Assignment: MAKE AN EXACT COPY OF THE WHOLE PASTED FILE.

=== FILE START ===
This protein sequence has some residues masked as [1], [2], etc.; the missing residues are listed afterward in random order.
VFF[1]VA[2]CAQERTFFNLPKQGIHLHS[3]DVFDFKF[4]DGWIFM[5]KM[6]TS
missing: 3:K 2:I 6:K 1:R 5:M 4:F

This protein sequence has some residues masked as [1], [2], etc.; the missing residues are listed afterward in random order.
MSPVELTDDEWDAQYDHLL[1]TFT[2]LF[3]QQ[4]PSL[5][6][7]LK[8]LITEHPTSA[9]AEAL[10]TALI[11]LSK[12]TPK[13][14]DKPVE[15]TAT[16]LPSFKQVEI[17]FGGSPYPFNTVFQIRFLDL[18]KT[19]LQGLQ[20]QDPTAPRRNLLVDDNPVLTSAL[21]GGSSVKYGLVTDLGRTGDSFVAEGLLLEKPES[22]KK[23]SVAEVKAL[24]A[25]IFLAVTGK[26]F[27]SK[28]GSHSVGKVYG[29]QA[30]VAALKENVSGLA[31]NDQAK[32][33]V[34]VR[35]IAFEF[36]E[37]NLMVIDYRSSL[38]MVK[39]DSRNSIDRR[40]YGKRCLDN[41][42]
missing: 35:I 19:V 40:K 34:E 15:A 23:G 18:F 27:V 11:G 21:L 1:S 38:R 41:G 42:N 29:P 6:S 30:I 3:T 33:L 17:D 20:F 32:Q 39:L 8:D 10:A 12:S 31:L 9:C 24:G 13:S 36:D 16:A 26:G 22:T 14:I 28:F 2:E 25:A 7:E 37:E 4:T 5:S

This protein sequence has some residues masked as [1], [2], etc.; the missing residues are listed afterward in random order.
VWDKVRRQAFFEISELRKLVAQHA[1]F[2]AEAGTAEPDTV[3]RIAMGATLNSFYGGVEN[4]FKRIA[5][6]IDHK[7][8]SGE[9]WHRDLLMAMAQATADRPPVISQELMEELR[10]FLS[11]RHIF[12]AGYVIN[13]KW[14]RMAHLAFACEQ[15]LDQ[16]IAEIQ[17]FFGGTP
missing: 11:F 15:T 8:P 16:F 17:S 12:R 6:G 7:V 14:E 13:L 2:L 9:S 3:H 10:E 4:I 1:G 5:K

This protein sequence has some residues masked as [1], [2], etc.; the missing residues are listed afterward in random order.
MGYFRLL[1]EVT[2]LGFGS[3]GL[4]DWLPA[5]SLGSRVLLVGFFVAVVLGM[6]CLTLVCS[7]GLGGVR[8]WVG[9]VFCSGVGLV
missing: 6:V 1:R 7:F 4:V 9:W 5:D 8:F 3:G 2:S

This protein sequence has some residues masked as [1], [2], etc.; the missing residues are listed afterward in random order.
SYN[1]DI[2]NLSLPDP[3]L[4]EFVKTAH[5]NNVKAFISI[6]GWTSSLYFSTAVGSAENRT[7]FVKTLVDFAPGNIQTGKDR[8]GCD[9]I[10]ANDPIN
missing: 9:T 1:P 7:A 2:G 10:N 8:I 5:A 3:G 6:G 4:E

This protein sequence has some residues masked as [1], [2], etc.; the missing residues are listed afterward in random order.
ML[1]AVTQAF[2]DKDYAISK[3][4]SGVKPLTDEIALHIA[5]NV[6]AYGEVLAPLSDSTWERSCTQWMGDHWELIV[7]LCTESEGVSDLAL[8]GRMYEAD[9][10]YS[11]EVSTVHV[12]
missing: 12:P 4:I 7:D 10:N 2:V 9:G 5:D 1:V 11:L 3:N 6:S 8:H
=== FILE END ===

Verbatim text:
This protein sequence has some residues masked as [1], [2], etc.; the missing residues are listed afterward in random order.
VFF[1]VA[2]CAQERTFFNLPKQGIHLHS[3]DVFDFKF[4]DGWIFM[5]KM[6]TS
missing: 3:K 2:I 6:K 1:R 5:M 4:F

This protein sequence has some residues masked as [1], [2], etc.; the missing residues are listed afterward in random order.
MSPVELTDDEWDAQYDHLL[1]TFT[2]LF[3]QQ[4]PSL[5][6][7]LK[8]LITEHPTSA[9]AEAL[10]TALI[11]LSK[12]TPK[13][14]DKPVE[15]TAT[16]LPSFKQVEI[17]FGGSPYPFNTVFQIRFLDL[18]KT[19]LQGLQ[20]QDPTAPRRNLLVDDNPVLTSAL[21]GGSSVKYGLVTDLGRTGDSFVAEGLLLEKPES[22]KK[23]SVAEVKAL[24]A[25]IFLAVTGK[26]F[27]SK[28]GSHSVGKVYG[29]QA[30]VAALKENVSGLA[31]NDQAK[32][33]V[34]VR[35]IAFEF[36]E[37]NLMVIDYRSSL[38]MVK[39]DSRNSIDRR[40]YGKRCLDN[41][42]
missing: 35:I 19:V 40:K 34:E 15:A 23:G 18:F 27:V 11:G 21:L 1:S 38:R 41:G 42:N 29:P 6:S 30:I 3:T 33:L 17:D 20:F 32:Q 39:L 8:D 10:A 12:S 31:L 9:C 24:G 13:S 36:D 16:A 26:G 22:T 14:I 28:F 2:E 25:A 7:E 37:E 4:T 5:S

This protein sequence has some residues masked as [1], [2], etc.; the missing residues are listed afterward in random order.
VWDKVRRQAFFEISELRKLVAQHA[1]F[2]AEAGTAEPDTV[3]RIAMGATLNSFYGGVEN[4]FKRIA[5][6]IDHK[7][8]SGE[9]WHRDLLMAMAQATADRPPVISQELMEELR[10]FLS[11]RHIF[12]AGYVIN[13]KW[14]RMAHLAFACEQ[15]LDQ[16]IAEIQ[17]FFGGTP
missing: 11:F 15:T 8:P 16:F 17:S 12:R 6:G 7:V 14:E 13:L 2:L 9:S 3:H 10:E 4:I 1:G 5:K

This protein sequence has some residues masked as [1], [2], etc.; the missing residues are listed afterward in random order.
MGYFRLL[1]EVT[2]LGFGS[3]GL[4]DWLPA[5]SLGSRVLLVGFFVAVVLGM[6]CLTLVCS[7]GLGGVR[8]WVG[9]VFCSGVGLV
missing: 6:V 1:R 7:F 4:V 9:W 5:D 8:F 3:G 2:S

This protein sequence has some residues masked as [1], [2], etc.; the missing residues are listed afterward in random order.
SYN[1]DI[2]NLSLPDP[3]L[4]EFVKTAH[5]NNVKAFISI[6]GWTSSLYFSTAVGSAENRT[7]FVKTLVDFAPGNIQTGKDR[8]GCD[9]I[10]ANDPIN
missing: 9:T 1:P 7:A 2:G 10:N 8:I 5:A 3:G 6:G 4:E

This protein sequence has some residues masked as [1], [2], etc.; the missing residues are listed afterward in random order.
ML[1]AVTQAF[2]DKDYAISK[3][4]SGVKPLTDEIALHIA[5]NV[6]AYGEVLAPLSDSTWERSCTQWMGDHWELIV[7]LCTESEGVSDLAL[8]GRMYEAD[9][10]YS[11]EVSTVHV[12]
missing: 12:P 4:I 7:D 10:N 2:V 9:G 5:D 1:V 11:L 3:N 6:S 8:H